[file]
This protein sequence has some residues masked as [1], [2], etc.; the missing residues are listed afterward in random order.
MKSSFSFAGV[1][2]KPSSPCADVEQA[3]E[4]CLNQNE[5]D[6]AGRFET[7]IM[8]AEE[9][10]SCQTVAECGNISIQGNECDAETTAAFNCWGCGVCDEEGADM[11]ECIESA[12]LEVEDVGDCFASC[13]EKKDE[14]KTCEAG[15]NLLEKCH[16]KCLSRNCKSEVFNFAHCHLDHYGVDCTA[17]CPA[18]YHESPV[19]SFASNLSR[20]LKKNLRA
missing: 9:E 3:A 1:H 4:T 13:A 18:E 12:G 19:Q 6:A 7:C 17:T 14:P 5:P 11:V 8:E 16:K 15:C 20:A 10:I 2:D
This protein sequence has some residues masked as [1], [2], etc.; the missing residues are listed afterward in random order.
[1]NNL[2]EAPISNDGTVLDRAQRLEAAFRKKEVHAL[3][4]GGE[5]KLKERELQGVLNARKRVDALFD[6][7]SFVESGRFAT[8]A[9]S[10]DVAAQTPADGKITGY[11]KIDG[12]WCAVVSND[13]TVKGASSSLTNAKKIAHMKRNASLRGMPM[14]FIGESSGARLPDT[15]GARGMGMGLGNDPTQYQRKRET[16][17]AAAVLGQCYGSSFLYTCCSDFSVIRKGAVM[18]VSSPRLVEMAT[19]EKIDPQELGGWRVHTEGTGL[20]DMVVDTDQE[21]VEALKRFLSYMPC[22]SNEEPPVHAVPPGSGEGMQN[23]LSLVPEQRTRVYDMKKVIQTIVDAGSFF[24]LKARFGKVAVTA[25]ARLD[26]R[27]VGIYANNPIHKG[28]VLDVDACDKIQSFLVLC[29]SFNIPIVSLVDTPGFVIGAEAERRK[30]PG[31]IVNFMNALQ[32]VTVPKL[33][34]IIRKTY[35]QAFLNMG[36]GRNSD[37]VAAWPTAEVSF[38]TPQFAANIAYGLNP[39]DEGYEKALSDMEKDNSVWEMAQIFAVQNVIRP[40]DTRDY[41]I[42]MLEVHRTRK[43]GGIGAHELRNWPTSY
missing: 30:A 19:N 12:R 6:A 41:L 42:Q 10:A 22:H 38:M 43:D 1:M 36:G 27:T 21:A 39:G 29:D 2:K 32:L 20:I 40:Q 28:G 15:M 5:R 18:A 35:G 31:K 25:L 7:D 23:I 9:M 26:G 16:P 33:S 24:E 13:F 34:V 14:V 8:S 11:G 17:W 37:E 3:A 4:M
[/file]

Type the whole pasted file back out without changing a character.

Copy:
This protein sequence has some residues masked as [1], [2], etc.; the missing residues are listed afterward in random order.
MKSSFSFAGV[1][2]KPSSPCADVEQA[3]E[4]CLNQNE[5]D[6]AGRFET[7]IM[8]AEE[9][10]SCQTVAECGNISIQGNECDAETTAAFNCWGCGVCDEEGADM[11]ECIESA[12]LEVEDVGDCFASC[13]EKKDE[14]KTCEAG[15]NLLEKCH[16]KCLSRNCKSEVFNFAHCHLDHYGVDCTA[17]CPA[18]YHESPV[19]SFASNLSR[20]LKKNLRA
missing: 9:E 3:A 1:H 4:T 13:A 18:E 12:G 19:Q 6:A 7:C 17:T 14:P 5:P 11:V 8:E 16:K 15:C 20:A 10:I 2:D
This protein sequence has some residues masked as [1], [2], etc.; the missing residues are listed afterward in random order.
[1]NNL[2]EAPISNDGTVLDRAQRLEAAFRKKEVHAL[3][4]GGE[5]KLKERELQGVLNARKRVDALFD[6][7]SFVESGRFAT[8]A[9]S[10]DVAAQTPADGKITGY[11]KIDG[12]WCAVVSND[13]TVKGASSSLTNAKKIAHMKRNASLRGMPM[14]FIGESSGARLPDT[15]GARGMGMGLGNDPTQYQRKRET[16][17]AAAVLGQCYGSSFLYTCCSDFSVIRKGAVM[18]VSSPRLVEMAT[19]EKIDPQELGGWRVHTEGTGL[20]DMVVDTDQE[21]VEALKRFLSYMPC[22]SNEEPPVHAVPPGSGEGMQN[23]LSLVPEQRTRVYDMKKVIQTIVDAGSFF[24]LKARFGKVAVTA[25]ARLD[26]R[27]VGIYANNPIHKG[28]VLDVDACDKIQSFLVLC[29]SFNIPIVSLVDTPGFVIGAEAERRK[30]PG[31]IVNFMNALQ[32]VTVPKL[33][34]IIRKTY[35]QAFLNMG[36]GRNSD[37]VAAWPTAEVSF[38]TPQFAANIAYGLNP[39]DEGYEKALSDMEKDNSVWEMAQIFAVQNVIRP[40]DTRDY[41]I[42]MLEVHRTRK[43]GGIGAHELRNWPTSY
missing: 30:A 19:N 12:R 6:A 41:L 42:Q 10:A 22:H 38:M 43:D 1:M 36:G 27:T 21:A 39:G 29:D 2:K 32:L 20:I 40:Q 28:G 15:M 5:R 18:A 35:G 31:K 25:L 7:D 23:I 9:M 26:G 16:P 33:S 24:E 13:F 34:V 14:V 8:S 11:G 17:W 37:E 3:A 4:M